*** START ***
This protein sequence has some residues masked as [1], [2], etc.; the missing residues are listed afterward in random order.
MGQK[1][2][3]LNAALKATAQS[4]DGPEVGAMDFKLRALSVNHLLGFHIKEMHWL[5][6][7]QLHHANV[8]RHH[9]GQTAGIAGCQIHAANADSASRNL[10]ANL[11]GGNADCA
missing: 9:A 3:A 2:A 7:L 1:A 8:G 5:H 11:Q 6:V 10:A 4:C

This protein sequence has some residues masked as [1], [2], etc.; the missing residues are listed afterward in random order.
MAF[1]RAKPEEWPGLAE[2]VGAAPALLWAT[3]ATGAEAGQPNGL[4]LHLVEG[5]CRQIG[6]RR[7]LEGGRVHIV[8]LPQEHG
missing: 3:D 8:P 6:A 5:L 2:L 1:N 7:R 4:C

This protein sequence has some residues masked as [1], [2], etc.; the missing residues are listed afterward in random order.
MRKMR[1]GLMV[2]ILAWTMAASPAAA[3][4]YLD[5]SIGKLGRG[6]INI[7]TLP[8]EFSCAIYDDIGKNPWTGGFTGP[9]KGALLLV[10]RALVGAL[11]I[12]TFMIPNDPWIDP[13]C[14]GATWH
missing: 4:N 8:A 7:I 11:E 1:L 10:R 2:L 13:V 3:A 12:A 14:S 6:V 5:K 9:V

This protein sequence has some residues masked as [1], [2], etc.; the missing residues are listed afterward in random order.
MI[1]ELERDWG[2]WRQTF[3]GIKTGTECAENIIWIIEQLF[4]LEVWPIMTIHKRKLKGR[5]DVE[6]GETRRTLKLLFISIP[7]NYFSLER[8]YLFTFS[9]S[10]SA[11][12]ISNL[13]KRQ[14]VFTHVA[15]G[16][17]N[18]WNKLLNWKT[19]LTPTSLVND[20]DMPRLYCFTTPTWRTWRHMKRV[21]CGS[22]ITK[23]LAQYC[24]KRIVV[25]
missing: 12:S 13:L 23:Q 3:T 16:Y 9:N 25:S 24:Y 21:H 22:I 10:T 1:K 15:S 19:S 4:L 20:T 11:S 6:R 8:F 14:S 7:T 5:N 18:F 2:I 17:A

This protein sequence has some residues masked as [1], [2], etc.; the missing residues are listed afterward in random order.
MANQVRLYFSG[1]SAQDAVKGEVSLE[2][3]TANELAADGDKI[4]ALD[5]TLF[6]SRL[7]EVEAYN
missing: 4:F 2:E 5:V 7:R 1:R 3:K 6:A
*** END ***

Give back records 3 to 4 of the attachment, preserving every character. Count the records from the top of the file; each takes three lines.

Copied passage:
This protein sequence has some residues masked as [1], [2], etc.; the missing residues are listed afterward in random order.
MRKMR[1]GLMV[2]ILAWTMAASPAAA[3][4]YLD[5]SIGKLGRG[6]INI[7]TLP[8]EFSCAIYDDIGKNPWTGGFTGP[9]KGALLLV[10]RALVGAL[11]I[12]TFMIPNDPWIDP[13]C[14]GATWH
missing: 4:N 8:A 7:I 11:E 1:L 10:R 2:L 13:V 3:A 12:A 14:S 6:V 5:K 9:V

This protein sequence has some residues masked as [1], [2], etc.; the missing residues are listed afterward in random order.
MI[1]ELERDWG[2]WRQTF[3]GIKTGTECAENIIWIIEQLF[4]LEVWPIMTIHKRKLKGR[5]DVE[6]GETRRTLKLLFISIP[7]NYFSLER[8]YLFTFS[9]S[10]SA[11][12]ISNL[13]KRQ[14]VFTHVA[15]G[16][17]N[18]WNKLLNWKT[19]LTPTSLVND[20]DMPRLYCFTTPTWRTWRHMKRV[21]CGS[22]ITK[23]LAQYC[24]KRIVV[25]
missing: 12:S 13:L 23:Q 3:T 16:Y 9:N 25:S 24:Y 21:H 22:I 10:T 1:K 15:S 19:S 4:L 20:T 11:S 6:R 8:F 14:S 7:T 5:N 18:F 2:I 17:A